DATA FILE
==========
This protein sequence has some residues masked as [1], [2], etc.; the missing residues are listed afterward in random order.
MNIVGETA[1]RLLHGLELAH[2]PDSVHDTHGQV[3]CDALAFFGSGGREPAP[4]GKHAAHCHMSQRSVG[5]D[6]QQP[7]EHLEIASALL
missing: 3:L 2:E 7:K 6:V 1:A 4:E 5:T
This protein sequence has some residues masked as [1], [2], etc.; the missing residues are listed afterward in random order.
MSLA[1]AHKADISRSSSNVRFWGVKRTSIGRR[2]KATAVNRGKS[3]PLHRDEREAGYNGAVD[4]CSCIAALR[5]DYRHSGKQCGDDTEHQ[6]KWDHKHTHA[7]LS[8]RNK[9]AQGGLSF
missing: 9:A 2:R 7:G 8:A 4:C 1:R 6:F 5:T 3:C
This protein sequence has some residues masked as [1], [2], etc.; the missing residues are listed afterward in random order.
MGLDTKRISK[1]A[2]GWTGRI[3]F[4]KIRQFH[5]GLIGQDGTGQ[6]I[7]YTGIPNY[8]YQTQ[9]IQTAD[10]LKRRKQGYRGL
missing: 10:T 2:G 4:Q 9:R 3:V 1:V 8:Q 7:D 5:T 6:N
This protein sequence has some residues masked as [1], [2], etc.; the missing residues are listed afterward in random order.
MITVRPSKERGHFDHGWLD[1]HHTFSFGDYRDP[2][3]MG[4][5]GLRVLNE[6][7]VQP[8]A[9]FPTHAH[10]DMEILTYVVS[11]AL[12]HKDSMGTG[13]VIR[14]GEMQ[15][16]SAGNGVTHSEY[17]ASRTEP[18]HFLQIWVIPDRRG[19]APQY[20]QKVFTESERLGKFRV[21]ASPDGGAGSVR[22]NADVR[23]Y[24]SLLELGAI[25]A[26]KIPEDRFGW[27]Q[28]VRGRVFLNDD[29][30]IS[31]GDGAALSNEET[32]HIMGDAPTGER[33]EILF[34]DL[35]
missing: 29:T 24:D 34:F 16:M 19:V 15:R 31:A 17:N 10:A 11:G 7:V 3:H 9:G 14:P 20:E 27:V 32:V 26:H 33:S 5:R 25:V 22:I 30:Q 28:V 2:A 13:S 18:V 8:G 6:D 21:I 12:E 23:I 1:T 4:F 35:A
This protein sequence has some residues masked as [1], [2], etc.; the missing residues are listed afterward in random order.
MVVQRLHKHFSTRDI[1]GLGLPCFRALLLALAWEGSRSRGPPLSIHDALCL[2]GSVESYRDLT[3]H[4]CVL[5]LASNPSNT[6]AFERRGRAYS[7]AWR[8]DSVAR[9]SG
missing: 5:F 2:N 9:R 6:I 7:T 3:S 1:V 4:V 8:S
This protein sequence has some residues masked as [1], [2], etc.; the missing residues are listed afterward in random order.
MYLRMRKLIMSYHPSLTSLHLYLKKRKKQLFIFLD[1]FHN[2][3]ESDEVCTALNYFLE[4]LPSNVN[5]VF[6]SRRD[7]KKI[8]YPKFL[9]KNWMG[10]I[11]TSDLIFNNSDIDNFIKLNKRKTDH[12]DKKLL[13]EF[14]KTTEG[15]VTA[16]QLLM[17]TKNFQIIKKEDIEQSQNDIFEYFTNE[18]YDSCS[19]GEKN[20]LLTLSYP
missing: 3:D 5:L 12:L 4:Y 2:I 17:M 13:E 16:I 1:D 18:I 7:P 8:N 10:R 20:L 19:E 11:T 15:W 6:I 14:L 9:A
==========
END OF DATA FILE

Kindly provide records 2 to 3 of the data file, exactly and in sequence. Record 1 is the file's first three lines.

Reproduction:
This protein sequence has some residues masked as [1], [2], etc.; the missing residues are listed afterward in random order.
MSLA[1]AHKADISRSSSNVRFWGVKRTSIGRR[2]KATAVNRGKS[3]PLHRDEREAGYNGAVD[4]CSCIAALR[5]DYRHSGKQCGDDTEHQ[6]KWDHKHTHA[7]LS[8]RNK[9]AQGGLSF
missing: 9:A 2:R 7:G 8:A 4:C 1:R 6:F 5:T 3:C
This protein sequence has some residues masked as [1], [2], etc.; the missing residues are listed afterward in random order.
MGLDTKRISK[1]A[2]GWTGRI[3]F[4]KIRQFH[5]GLIGQDGTGQ[6]I[7]YTGIPNY[8]YQTQ[9]IQTAD[10]LKRRKQGYRGL
missing: 10:T 2:G 4:Q 9:R 3:V 1:V 8:Q 7:D 5:T 6:N